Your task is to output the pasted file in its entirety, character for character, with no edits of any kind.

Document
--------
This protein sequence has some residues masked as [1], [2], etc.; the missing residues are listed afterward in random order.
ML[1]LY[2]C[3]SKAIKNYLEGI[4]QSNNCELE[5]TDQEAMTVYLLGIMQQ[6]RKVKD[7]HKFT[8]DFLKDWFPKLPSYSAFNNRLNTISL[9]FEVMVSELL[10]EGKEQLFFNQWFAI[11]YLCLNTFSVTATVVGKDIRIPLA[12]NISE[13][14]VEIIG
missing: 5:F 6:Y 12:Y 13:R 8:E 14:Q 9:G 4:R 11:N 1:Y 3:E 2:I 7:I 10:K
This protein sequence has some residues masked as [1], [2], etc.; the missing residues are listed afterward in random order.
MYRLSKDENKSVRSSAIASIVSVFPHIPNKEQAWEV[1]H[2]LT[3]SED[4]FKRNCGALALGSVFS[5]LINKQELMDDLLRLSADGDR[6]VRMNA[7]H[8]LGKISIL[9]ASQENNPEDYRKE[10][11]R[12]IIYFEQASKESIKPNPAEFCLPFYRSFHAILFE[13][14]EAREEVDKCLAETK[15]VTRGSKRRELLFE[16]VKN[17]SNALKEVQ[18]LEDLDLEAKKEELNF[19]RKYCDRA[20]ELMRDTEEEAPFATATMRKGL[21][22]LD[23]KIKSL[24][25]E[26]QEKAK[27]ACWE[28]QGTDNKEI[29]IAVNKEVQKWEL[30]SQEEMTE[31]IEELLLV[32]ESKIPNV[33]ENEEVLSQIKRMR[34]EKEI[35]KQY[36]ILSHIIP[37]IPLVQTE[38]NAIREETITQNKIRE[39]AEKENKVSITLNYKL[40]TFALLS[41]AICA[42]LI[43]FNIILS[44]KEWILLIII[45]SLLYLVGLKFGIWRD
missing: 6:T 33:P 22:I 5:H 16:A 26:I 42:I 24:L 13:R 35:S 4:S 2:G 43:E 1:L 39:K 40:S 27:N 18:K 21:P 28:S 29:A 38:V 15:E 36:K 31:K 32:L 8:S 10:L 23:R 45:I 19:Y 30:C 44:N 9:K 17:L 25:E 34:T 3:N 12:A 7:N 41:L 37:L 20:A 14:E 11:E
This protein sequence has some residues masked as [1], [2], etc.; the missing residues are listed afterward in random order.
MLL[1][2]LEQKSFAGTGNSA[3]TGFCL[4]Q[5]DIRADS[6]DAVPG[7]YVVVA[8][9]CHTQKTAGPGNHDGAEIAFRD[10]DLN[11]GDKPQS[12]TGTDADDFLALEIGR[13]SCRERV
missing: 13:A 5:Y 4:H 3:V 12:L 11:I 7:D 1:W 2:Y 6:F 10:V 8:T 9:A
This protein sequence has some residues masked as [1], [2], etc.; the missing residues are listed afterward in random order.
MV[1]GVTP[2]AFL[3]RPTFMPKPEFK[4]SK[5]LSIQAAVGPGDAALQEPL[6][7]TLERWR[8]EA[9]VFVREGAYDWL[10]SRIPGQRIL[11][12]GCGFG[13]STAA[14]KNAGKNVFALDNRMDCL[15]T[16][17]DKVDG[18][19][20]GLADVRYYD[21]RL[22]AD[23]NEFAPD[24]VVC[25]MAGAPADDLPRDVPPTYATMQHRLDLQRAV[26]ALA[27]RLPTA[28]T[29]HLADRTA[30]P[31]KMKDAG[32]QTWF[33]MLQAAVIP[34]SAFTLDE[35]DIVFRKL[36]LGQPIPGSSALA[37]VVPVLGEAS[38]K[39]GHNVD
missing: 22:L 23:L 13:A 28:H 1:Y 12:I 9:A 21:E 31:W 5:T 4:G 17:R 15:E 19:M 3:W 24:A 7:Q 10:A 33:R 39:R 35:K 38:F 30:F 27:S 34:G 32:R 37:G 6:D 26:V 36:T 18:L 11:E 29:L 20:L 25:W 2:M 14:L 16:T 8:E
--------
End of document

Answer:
This protein sequence has some residues masked as [1], [2], etc.; the missing residues are listed afterward in random order.
ML[1]LY[2]C[3]SKAIKNYLEGI[4]QSNNCELE[5]TDQEAMTVYLLGIMQQ[6]RKVKD[7]HKFT[8]DFLKDWFPKLPSYSAFNNRLNTISL[9]FEVMVSELL[10]EGKEQLFFNQWFAI[11]YLCLNTFSVTATVVGKDIRIPLA[12]NISE[13][14]VEIIG
missing: 5:F 6:Y 12:Y 13:R 8:E 14:Q 9:G 4:R 11:N 1:Y 3:E 2:I 7:I 10:K
This protein sequence has some residues masked as [1], [2], etc.; the missing residues are listed afterward in random order.
MYRLSKDENKSVRSSAIASIVSVFPHIPNKEQAWEV[1]H[2]LT[3]SED[4]FKRNCGALALGSVFS[5]LINKQELMDDLLRLSADGDR[6]VRMNA[7]H[8]LGKISIL[9]ASQENNPEDYRKE[10][11]R[12]IIYFEQASKESIKPNPAEFCLPFYRSFHAILFE[13][14]EAREEVDKCLAETK[15]VTRGSKRRELLFE[16]VKN[17]SNALKEVQ[18]LEDLDLEAKKEELNF[19]RKYCDRA[20]ELMRDTEEEAPFATATMRKGL[21][22]LD[23]KIKSL[24][25]E[26]QEKAK[27]ACWE[28]QGTDNKEI[29]IAVNKEVQKWEL[30]SQEEMTE[31]IEELLLV[32]ESKIPNV[33]ENEEVLSQIKRMR[34]EKEI[35]KQY[36]ILSHIIP[37]IPLVQTE[38]NAIREETITQNKIRE[39]AEKENKVSITLNYKL[40]TFALLS[41]AICA[42]LI[43]FNIILS[44]KEWILLIII[45]SLLYLVGLKFGIWRD
missing: 6:T 33:P 22:I 5:H 16:A 26:I 42:I 24:L 13:R 35:S 4:S 2:G 43:E 1:L 39:K 40:S 27:N 18:K 21:P 28:S 29:A 38:V 15:E 36:K 31:K 32:L 8:S 10:L 23:R 45:I 19:Y 30:C 44:N 9:K 17:L 25:E 34:T 3:N 12:A 7:N 41:L 37:L 20:A 14:E 11:E
This protein sequence has some residues masked as [1], [2], etc.; the missing residues are listed afterward in random order.
MLL[1][2]LEQKSFAGTGNSA[3]TGFCL[4]Q[5]DIRADS[6]DAVPG[7]YVVVA[8][9]CHTQKTAGPGNHDGAEIAFRD[10]DLN[11]GDKPQS[12]TGTDADDFLALEIGR[13]SCRERV
missing: 13:A 5:Y 4:H 3:V 12:L 11:I 7:D 1:W 2:Y 6:F 10:V 8:T 9:A
This protein sequence has some residues masked as [1], [2], etc.; the missing residues are listed afterward in random order.
MV[1]GVTP[2]AFL[3]RPTFMPKPEFK[4]SK[5]LSIQAAVGPGDAALQEPL[6][7]TLERWR[8]EA[9]VFVREGAYDWL[10]SRIPGQRIL[11][12]GCGFG[13]STAA[14]KNAGKNVFALDNRMDCL[15]T[16][17]DKVDG[18][19][20]GLADVRYYD[21]RL[22]AD[23]NEFAPD[24]VVC[25]MAGAPADDLPRDVPPTYATMQHRLDLQRAV[26]ALA[27]RLPTA[28]T[29]HLADRTA[30]P[31]KMKDAG[32]QTWF[33]MLQAAVIP[34]SAFTLDE[35]DIVFRKL[36]LGQPIPGSSALA[37]VVPVLGEAS[38]K[39]GHNVD
missing: 22:L 23:L 13:A 28:H 1:Y 12:I 9:A 21:E 31:W 5:T 4:G 17:R 15:E 19:M 3:W 24:A 7:Q 10:A 33:R 39:R 35:K 38:F 30:F 27:S 34:G 32:R 37:G 6:D 26:V 36:T 18:L 11:E 29:L 20:L 25:W 2:M 14:L 16:T 8:E